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Which DNS server IP address comes first?

I have been told that a Windows DNS server should have itself as a DNS server, and another DNS server on the network should also be entered as a DNS server. So if you have two Windows 2008 DNS servers on your network, lets say they are



for DNS-A, which of the above IP addresses should be set as DNS server#1 and which should be DNS server #2? If you have web links, please post. Thanks much.
5 Solutions
Best practice is to set a DIFFERENT server for your primary DNS and then the actual IP of the server itself as secondary (or however many other DNS servers you have, put the local one last).

However, that hasn't ACTUALLY been an issue since Windows 2000 (it was originally to prevent DNS as an island). I would still do it like that if you have no reason to do otherwise. Simply because anyone else looking at it will probably go off the original best practices as well.

More here:

Mike KlineCommented:
So DNS A would have DNSB first then DNSA second.  and vice versa for DNSB.

See this question I helped with...I didn't want to type's Ned's excellent quote again



Emmanuel AdebayoGlobal Windows Infrastructure Engineer - ConsultantCommented:
1.If a DC is hosting DNS, it should point to itself at least somewhere in the client list of DNS servers.
2.If at all possible on a DC, client DNS should point to another DNS server as primary and itself as secondary or tertiary. It should not point to self as primary due to various DNS islanding and performance issues that can occur. (This is where the arguments usually start)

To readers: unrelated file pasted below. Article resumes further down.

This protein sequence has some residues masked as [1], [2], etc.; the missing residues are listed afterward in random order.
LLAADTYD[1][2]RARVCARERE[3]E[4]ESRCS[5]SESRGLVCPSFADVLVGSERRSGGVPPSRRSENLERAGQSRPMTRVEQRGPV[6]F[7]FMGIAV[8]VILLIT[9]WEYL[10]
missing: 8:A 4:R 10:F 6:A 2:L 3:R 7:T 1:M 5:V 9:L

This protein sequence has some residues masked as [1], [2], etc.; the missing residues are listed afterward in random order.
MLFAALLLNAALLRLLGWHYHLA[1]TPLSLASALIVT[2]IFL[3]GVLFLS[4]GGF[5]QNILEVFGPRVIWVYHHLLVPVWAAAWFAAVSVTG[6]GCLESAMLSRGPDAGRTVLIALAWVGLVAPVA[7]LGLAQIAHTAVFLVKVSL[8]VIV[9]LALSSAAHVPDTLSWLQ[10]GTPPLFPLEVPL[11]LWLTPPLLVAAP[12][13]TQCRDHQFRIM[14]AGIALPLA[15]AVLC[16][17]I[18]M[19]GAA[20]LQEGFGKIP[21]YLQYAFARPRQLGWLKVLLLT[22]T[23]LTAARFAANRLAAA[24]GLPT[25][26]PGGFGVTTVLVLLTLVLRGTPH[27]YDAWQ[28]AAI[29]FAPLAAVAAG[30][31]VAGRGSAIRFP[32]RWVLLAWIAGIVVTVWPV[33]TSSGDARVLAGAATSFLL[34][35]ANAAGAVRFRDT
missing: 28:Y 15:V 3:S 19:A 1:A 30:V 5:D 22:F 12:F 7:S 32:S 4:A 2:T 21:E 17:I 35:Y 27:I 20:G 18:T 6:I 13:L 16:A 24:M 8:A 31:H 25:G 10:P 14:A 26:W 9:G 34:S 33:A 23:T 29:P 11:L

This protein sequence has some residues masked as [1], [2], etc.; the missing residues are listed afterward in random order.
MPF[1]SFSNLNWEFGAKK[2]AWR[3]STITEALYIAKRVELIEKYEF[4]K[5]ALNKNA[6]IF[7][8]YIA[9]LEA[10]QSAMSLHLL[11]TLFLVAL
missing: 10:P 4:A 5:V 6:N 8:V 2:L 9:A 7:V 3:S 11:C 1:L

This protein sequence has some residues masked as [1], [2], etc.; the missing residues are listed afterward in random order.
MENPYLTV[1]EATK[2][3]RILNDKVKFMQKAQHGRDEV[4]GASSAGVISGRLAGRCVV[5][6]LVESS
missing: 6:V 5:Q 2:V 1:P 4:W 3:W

3.When referencing a DNS server on itself, a DNS client should always use a loopback address and not a real IP address.

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Mohammed KhawajaManager - Infrastructure:  Information TechnologyCommented:
Recently we had an engagement with Microsoft for Active Directory health check (ADRAP) and Microsoft now recommends that the DC should have the primary DNS pointing to itself and secondary to another DC.  When Windows Server 2000 was released, it was the reverse and there was no real recommendation with Windows Server 2003.  With the release of 2008, they have changed their recommendation to have DC pointing to itself for primary DNS.
SandeshdubeySenior Server EngineerCommented:
Best practices for DNS client settings on DC and domain members.
bobox00Author Commented:
There seems to be no fixed answer, but I find the information below, useful:

"You’ll find much shorter system start-up times when the DNS client (configured in the NIC properties) is set to use DNS servers other than itself. If you only have two domain controllers, you really have no choice but to use yourself for DNS, but do that as the secondary DNS server, and use the other DC as the primary. As long as you do not reboot them both at the same time, you should be just fine."


The primary reason to configure a different DNS server first on each network adapter is to avoid delays when booting up.

bobox00Author Commented:
Thanks everyone!
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